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The Home Fronts of Iowa, 1939-1945

Lisa L. Ossian

Publication Year: 2009

As Americans geared up for World War II, each state responded according to its economy and circumstances—as well as the disposition of its citizens. This book considers the war years in Iowa by looking at activity on different home fronts and analyzing the resilience of Iowans in answering the call to support the war effort.
            With its location in the center of the country, far from potentially threatened coasts, Iowa was also the center of American isolationism—historically Republican and resistant to involvement in another European war. Yet Iowans were quick to step up, and Lisa Ossian draws on historical archives as well as on artifacts of popular culture to record the rhetoric and emotion of their support.
Ossian shows how Iowans quickly moved from skepticism to overwhelming enthusiasm for the war and answered the call on four fronts: farms, factories, communities, and kitchens. Iowa’s farmers faced labor and machinery shortages, yet produced record amounts of crops and animals—even at the expense of valuable topsoil. Ordnance plants turned out bombs and machine gun bullets. Meanwhile, communities supported war bond and scrap drives, while housewives coped with rationing, raised Victory gardens, and turned to home canning.
            The Home Fronts of Iowa, 1939–1945 depicts real people and their concerns, showing the price paid in physical and mental exhaustion and notes the heavy toll exacted on Iowa’s sons who fell in battle. Ossian also considers the relevance of such issues as race, class, and gender—particularly the role of women on the home front and the recruitment of both women and blacks for factory work—taking into account a prevalent suspicion of ethnic groups by the state’s largely homogeneous population.
            The fact that Iowans could become loyal citizen soldiers—forming an Industrial and Defense Commission even before Pearl Harbor—speaks not only to the patriotism of these sturdy midwesterners but also to the overall resilience of Americans. In unraveling how Iowans could so overwhelmingly support the war, Ossian digs deep into history to show us the power of emotion—and to help us better understand why World War II is consistently remembered as “the Good War.”

Published by: University of Missouri Press

Copyright

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pp. 2-7

Contents

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pp. 8-9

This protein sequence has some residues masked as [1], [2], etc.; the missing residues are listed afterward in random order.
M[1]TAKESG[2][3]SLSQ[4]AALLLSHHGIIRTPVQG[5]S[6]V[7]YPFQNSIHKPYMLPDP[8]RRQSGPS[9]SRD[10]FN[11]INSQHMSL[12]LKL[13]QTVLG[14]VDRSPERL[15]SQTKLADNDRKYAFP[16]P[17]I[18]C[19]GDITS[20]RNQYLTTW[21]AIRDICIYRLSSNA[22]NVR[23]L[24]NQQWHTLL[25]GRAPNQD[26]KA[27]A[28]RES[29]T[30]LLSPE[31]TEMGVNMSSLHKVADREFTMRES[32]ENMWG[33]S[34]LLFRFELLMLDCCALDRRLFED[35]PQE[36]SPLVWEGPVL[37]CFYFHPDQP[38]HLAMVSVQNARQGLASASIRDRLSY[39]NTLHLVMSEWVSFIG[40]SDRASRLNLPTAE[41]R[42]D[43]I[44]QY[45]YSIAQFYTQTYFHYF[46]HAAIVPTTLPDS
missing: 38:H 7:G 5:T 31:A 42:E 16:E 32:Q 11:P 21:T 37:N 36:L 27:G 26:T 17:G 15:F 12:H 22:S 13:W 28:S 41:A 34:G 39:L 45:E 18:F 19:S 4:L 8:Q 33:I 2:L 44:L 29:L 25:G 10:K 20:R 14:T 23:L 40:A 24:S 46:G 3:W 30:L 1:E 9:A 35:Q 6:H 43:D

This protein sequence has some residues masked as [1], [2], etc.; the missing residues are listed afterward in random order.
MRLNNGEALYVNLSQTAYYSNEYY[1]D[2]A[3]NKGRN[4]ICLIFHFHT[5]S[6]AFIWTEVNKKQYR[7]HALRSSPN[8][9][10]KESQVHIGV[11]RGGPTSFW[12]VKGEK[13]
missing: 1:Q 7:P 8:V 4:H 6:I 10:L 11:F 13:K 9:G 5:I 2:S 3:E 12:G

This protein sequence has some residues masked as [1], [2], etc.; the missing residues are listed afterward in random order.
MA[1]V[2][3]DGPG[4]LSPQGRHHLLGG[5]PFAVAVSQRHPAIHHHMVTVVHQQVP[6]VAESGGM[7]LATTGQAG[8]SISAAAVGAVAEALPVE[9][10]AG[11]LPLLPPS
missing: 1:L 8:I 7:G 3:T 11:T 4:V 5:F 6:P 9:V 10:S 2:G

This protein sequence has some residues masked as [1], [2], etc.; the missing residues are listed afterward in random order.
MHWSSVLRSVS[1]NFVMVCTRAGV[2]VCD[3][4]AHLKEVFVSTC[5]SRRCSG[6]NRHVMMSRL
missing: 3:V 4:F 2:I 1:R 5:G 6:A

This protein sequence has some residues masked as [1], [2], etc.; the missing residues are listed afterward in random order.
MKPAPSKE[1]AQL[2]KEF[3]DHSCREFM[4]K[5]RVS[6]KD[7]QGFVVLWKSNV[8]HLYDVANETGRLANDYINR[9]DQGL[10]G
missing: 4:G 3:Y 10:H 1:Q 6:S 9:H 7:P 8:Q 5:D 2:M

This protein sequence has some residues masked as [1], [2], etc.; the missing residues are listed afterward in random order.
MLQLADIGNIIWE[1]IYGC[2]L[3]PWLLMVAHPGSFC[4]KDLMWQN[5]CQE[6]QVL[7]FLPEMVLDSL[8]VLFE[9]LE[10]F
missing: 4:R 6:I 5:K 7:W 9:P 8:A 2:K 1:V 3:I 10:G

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Preface

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pp. ix-xi

How does one begin to write about the complexities surrounding World War II? This war, as John Keegan so succinctly states in the foreword to his extensive study of it, is the largest single event in human history. The war ...

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Acknowledgments

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pp. xiii-xv

“I hate war” is one quotation engraved on a wall at the Franklin Delano Roosevelt Memorial in Washington, D.C. I read those words just days before this book was completed, reminding me of poignant and powerful ...

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Introduction

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pp. 2-20

“Iowa,” a journalist wrote in early 1940, “is in a piece of pie at the potluck dinner given by the Ladies’ Aid Society at Pleasant Hill Methodist Church.” Iowans liked to describe themselves in such simple terms, ...

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1. Soldiers of the Soil: The Farm Front

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pp. 21-49

Food is an important weapon of war. During World War I, Food Administrator Herbert Hoover had stressed that food would win the war. Before the United States entered World War II, Secretary of Agriculture ...

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2. “E” Awards and WOWs: The Production Front

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pp. 50-89

As the Reverend Dale Welch spoke to the seventh annual meeting of the Iowa Taxpayers Association in October 1941, he told the businessmen that this was “a grand and awful time.” Welch elaborated, “Yes, ...

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3. Bonds, Scrap, and Boys: The Community Front

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pp. 90-120

When Thomas Lutman, a pastor from Sheldon, addressed the Iowa Retail Hardware Association’s annual convention in February 1942, he professed that the efforts of men and women on Main Street would win ...

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4. Mrs. America’s Mission: The Kitchen Front

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pp. 121-154

A thousand members of the General Federation of Women’s Clubs gathered in Washington, DC, on January 24, 1942, for the National Defense Forum. The secretary of agriculture’s economic adviser, Mordecal ...

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Conclusion

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pp. 155-164

On January 20, 1945, President Roosevelt delivered his fourth inaugural speech on a cold and overcast winter day in Washington, DC. Roosevelt’s speech would be one of only three inaugural addresses ever in the ...

Notes

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pp. 165-201

Bibliography

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pp. 203-233

Index

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pp. 235-242


E-ISBN-13: 9780826272010
E-ISBN-10: 0826272010
Print-ISBN-13: 9780826218568
Print-ISBN-10: 0826218563

Page Count: 260
Publication Year: 2009

Edition: 1